The program, known as Care Transitions Intervention, was conducted in coordination with the hospitals, local home health agencies, Excellus and the Monroe Plan for Medical Care, a Medicaid managed care program, according to the article. State and federal grants will allow the initiative to expand.

Joel Wittman is an Adjunct Associate Professor at the Wagner School of Public Service of New York University.  He is the proprietor of both Health Care Mergers and Acquisitions and The Wittman Group, two organizations that provide management advisory services to companies in the post-acute health care industry. He can be reached at joel.wittman@verizon.net.


Five Cost-Cutting Health Care Trends to Watch


Posted by Joel Wittman

With health care reform requiring close scrutiny of financial performance, hospital and health systems are closely examining ways to reduce spending.  Following is one person’s thoughts about how fiscal responsibility can be achieved:

1. Mergers and Consolidations

Mergers and acquisitions in the health care sector are at an all-time high in terms of dollar value.  Hospitals and physicians are no doubt integrating and other providers are combining and coordinating care delivery models in response to the current and expected changes resulting from health care reform.  There are experiments in reimbursement and payment methodologies that should lead to fiscal sanity but can also lead to a concentration among providers.  Some believe that this will lead to less expensive care while others argue that it will lead to monopoly and its attendant effects on the health care financial landscape.  What do you think?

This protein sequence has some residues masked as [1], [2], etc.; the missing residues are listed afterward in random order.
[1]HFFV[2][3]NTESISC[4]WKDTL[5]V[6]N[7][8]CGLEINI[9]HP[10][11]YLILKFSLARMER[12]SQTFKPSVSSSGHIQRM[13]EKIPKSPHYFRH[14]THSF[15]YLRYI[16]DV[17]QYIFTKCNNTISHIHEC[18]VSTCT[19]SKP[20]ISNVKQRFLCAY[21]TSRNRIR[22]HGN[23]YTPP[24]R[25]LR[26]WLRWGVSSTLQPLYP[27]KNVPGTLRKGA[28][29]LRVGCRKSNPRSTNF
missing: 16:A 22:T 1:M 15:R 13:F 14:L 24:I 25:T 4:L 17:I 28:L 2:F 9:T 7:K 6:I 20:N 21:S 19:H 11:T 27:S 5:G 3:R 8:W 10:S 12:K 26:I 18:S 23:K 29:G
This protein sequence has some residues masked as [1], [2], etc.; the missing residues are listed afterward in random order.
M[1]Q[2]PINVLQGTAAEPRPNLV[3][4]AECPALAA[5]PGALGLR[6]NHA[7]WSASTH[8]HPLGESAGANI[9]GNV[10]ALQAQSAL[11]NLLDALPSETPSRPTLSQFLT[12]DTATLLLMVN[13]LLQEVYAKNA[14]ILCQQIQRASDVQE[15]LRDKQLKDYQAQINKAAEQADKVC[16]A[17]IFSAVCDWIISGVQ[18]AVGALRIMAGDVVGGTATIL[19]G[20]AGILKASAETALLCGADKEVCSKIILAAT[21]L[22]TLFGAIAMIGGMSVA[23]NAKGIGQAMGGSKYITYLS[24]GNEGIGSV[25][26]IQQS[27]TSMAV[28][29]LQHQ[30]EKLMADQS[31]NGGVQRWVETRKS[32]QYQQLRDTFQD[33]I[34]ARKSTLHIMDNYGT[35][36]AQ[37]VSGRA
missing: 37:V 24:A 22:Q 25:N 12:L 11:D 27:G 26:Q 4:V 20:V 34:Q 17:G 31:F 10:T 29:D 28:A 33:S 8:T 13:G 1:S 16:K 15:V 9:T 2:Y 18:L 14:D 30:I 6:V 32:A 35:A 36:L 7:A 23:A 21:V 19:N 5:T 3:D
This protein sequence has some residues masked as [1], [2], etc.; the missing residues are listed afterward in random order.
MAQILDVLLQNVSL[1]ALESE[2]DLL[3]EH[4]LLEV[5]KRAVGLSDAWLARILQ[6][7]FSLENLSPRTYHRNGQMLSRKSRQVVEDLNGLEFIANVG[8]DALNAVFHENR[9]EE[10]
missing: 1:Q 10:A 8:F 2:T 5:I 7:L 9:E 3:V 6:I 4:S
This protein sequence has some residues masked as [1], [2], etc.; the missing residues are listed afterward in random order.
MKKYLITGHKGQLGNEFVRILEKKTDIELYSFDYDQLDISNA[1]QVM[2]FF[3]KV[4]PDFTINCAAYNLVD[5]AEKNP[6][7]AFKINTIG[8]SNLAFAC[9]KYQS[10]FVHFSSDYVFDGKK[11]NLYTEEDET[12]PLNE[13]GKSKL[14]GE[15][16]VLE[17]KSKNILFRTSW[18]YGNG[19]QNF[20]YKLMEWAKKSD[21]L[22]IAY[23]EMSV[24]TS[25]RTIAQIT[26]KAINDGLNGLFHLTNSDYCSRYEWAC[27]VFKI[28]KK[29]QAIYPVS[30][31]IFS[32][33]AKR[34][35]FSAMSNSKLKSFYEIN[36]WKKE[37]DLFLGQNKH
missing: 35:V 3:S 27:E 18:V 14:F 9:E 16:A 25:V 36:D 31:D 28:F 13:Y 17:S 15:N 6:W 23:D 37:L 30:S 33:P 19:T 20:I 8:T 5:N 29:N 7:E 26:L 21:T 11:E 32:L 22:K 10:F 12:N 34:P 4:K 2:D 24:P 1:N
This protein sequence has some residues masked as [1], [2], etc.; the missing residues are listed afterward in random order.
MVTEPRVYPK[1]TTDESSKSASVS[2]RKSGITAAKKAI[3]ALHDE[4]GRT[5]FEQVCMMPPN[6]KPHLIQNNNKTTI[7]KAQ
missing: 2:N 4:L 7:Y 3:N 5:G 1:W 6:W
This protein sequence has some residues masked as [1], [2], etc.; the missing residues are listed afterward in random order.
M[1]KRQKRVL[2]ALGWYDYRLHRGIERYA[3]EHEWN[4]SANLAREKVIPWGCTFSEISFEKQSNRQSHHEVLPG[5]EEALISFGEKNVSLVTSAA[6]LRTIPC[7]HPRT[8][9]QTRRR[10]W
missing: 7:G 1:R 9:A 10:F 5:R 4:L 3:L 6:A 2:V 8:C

2. Reduced Readmissions

Tied to reimbursements, readmission rates are the target of hospitals to reduce the number of patients for the same condition.  Previous studies have found that a number of things can help reduce readmissions, such as home health use after hospitalization, patient engagement and education, use of nurses for patient follow-up, and remote health monitoring.  Hospitals should be focused on reducing readmissions and unnecessary admissions for conditions that probably would not have led to an admission if the person had gotten proper primary care.  Will accountable care organizations help in this regard?

3. Comparative Effectiveness Research

As leading institutions continue to look at evidence-based medicine and patient outcomes, new research is being developed about what is most effective.  A most hopeful trend is occurring in health systems where they are really looking in detail at examining what doctors actually do and what the results are in terms of outcomes and then feeding it back into the system.  Look into Geisinger and Kaiser Permanente as leaders in this practice.  but, will this be widely accepted by physicians as their medical decisions and care are more frequently scrutinized?